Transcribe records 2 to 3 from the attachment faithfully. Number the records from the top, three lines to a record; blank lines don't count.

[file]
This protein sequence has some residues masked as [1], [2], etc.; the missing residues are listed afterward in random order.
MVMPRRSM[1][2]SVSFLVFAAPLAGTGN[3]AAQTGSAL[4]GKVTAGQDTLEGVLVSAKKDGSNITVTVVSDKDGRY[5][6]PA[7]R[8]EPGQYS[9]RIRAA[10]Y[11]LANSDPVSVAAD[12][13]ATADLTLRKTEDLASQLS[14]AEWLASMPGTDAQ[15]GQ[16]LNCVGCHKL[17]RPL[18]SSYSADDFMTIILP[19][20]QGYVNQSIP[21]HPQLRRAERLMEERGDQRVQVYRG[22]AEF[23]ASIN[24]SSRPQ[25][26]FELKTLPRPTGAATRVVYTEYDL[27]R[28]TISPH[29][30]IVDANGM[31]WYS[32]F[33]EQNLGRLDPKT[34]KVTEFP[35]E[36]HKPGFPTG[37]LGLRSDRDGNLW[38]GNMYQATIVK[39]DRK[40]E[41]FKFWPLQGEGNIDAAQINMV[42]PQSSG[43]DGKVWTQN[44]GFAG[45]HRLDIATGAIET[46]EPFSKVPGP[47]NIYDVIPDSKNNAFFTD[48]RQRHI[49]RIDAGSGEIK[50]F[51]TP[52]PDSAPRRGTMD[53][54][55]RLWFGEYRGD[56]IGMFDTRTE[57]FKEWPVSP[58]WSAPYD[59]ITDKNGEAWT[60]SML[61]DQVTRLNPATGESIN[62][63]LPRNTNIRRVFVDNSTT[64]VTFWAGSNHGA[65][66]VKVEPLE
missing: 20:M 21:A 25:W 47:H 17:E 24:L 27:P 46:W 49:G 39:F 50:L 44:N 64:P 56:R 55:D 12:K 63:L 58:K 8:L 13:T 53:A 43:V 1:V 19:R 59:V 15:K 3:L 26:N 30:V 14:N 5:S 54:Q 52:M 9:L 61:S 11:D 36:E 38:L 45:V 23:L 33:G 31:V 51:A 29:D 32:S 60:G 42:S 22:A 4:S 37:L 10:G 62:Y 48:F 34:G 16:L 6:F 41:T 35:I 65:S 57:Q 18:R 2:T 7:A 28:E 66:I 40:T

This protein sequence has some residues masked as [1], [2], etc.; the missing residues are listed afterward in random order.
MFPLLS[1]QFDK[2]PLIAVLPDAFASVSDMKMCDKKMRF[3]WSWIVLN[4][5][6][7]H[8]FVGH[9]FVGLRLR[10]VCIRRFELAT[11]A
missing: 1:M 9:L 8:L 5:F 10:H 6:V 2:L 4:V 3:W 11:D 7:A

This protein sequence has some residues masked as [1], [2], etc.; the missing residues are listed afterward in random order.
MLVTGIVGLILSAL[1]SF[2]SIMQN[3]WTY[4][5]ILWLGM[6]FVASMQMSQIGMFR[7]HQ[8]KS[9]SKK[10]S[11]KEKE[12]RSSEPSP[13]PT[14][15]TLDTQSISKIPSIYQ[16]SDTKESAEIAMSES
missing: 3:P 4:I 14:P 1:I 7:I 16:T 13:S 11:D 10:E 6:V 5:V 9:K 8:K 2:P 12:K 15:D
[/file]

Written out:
This protein sequence has some residues masked as [1], [2], etc.; the missing residues are listed afterward in random order.
MFPLLS[1]QFDK[2]PLIAVLPDAFASVSDMKMCDKKMRF[3]WSWIVLN[4][5][6][7]H[8]FVGH[9]FVGLRLR[10]VCIRRFELAT[11]A
missing: 1:M 9:L 8:L 5:F 10:H 6:V 2:L 4:V 3:W 11:D 7:A

This protein sequence has some residues masked as [1], [2], etc.; the missing residues are listed afterward in random order.
MLVTGIVGLILSAL[1]SF[2]SIMQN[3]WTY[4][5]ILWLGM[6]FVASMQMSQIGMFR[7]HQ[8]KS[9]SKK[10]S[11]KEKE[12]RSSEPSP[13]PT[14][15]TLDTQSISKIPSIYQ[16]SDTKESAEIAMSES
missing: 3:P 4:I 14:P 1:I 7:I 16:T 13:S 11:D 10:E 6:V 5:V 9:K 8:K 2:P 12:K 15:D